Orchestra must pull all the strings to survive
The Ulster Orchestra, like many arts organisations, is facing troubled times, and it now appears that the reduced funding is having a bearing on its tenure at the Ulster Hall.
In a recession it is inevitable that the arts is a soft target for cutbacks, and the effect is severe for organisations which enhance the cultural life of any city and region.
Earlier this year the Ulster Orchestra suffered a 15% cut in its funding from the Arts Council, and this is an immense sum, given that last year's grant was £2.19m.
The orchestra also receives funding from the BBC and Belfast City Council.
It also depends on sponsors such as Gallahers, but in these recessionary times, the sponsorship has been falling as well. This lack of funding bites hard, and the orchestra is now in the middle of negotiations about its occupancy of the Ulster Hall, which is ideally suited to its needs – including the concert hall on site for rehearsals and other activities.
Several years ago the orchestra negotiated a 25-year lease at the Ulster Hall, but earlier this year it decided to terminate this long-term agreement.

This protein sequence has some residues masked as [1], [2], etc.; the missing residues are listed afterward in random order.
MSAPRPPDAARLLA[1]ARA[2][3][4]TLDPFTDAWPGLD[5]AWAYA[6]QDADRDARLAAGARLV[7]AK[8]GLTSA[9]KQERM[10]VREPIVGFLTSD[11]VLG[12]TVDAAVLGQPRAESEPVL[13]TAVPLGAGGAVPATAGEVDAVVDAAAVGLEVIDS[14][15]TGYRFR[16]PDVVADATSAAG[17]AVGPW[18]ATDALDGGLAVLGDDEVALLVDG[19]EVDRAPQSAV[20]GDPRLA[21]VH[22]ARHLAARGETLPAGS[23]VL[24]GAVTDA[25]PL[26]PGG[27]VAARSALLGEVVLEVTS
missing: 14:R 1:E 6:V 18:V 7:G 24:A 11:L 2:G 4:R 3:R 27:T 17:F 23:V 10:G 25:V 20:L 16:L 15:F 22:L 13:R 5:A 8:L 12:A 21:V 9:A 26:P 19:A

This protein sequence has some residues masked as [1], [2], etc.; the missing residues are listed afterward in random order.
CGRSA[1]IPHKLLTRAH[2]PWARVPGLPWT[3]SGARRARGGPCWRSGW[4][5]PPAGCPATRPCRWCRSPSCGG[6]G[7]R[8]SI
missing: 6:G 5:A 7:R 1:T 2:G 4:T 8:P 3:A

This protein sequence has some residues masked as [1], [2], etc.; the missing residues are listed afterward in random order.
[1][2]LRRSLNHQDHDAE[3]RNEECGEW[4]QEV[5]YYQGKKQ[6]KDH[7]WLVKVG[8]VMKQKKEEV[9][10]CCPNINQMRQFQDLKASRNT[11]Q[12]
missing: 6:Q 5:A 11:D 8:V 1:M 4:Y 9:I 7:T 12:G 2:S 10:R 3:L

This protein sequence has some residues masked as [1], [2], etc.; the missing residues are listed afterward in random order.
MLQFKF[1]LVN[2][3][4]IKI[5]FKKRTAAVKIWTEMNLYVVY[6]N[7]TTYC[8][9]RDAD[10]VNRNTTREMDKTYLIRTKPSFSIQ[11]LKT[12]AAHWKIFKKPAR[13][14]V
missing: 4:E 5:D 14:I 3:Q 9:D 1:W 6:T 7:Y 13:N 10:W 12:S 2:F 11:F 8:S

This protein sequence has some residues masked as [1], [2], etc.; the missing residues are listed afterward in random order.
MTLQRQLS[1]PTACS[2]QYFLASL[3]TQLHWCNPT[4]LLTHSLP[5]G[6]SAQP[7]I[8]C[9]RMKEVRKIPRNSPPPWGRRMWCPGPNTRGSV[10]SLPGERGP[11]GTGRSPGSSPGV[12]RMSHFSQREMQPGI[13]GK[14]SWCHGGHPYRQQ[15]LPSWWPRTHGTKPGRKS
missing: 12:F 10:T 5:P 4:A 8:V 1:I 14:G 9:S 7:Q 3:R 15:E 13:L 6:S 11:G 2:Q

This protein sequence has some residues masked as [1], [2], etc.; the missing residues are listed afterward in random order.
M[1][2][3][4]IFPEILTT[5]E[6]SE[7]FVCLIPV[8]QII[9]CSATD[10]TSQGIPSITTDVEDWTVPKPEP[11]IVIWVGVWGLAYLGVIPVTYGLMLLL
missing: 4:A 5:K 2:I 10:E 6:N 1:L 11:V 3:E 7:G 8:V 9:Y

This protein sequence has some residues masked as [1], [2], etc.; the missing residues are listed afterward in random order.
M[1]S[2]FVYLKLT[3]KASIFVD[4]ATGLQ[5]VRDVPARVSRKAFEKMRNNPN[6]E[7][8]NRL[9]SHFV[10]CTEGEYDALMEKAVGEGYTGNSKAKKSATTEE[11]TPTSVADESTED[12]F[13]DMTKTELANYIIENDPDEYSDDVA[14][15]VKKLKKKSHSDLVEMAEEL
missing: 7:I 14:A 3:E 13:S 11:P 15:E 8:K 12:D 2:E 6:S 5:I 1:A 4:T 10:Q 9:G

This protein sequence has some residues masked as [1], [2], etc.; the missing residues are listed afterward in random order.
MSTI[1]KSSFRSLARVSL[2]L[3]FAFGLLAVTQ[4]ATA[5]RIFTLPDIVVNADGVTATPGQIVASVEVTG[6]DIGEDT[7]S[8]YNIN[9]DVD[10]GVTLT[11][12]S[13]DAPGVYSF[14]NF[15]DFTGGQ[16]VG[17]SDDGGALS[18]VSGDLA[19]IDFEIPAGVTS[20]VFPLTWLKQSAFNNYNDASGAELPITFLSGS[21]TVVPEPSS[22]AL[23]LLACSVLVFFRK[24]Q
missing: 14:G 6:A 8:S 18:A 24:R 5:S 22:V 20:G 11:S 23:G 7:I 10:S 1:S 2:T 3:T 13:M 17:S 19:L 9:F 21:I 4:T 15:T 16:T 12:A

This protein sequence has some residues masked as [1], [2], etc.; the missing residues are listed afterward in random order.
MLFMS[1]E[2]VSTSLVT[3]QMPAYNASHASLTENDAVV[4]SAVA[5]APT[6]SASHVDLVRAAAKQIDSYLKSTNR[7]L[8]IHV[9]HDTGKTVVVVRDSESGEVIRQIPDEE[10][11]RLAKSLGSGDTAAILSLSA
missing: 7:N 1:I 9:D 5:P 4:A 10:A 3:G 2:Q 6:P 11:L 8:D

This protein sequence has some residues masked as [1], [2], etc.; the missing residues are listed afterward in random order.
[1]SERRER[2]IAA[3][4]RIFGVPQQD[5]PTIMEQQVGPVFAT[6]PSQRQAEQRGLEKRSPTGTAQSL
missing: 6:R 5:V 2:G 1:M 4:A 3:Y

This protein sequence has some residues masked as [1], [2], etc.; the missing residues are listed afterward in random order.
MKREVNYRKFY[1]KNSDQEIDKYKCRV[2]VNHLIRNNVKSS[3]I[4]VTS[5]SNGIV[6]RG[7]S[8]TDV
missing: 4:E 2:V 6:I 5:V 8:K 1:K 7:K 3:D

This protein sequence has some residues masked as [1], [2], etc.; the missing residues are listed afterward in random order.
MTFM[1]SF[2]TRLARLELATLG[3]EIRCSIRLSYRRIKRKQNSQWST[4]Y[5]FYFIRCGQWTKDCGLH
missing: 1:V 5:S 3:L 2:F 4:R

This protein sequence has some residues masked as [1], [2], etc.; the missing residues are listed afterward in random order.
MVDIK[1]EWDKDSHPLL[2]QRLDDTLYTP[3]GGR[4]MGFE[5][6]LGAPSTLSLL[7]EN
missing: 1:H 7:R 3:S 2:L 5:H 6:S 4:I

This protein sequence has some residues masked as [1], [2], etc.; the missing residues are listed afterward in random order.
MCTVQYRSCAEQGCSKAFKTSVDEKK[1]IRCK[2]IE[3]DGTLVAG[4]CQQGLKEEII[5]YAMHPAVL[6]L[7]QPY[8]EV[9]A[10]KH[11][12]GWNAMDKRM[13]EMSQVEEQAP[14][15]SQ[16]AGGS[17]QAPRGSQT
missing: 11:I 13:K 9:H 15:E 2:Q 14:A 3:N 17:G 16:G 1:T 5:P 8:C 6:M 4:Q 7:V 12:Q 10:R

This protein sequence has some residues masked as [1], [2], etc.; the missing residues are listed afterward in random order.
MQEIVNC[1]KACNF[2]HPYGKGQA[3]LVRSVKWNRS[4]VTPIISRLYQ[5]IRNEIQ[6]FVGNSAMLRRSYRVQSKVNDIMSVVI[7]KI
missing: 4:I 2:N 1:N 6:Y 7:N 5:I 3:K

It is now reducing the area of occupancy and therefore the cost of renting space in the building.
It will still be based in the Ulster Hall while the orchestra's management finalises its business plan to account for the reduced Arts Council funding.
There is no doubt that the orchestra aims to stay in the Ulster Hall.
It should be given every encouragement to do so.
The harsh fact remains, however, that it will continue to face difficult financial challenges, and it is important that the new business plan will also involve a successful strategy for attracting a greater, wider and younger audience.
The Ulster Orchestra is one of the best in the United Kingdom and it plays a key role in the arts life of Northern Ireland.
It is the jewel in the arts crown, and everything possible must be done to ensure that it not only survives but flourishes.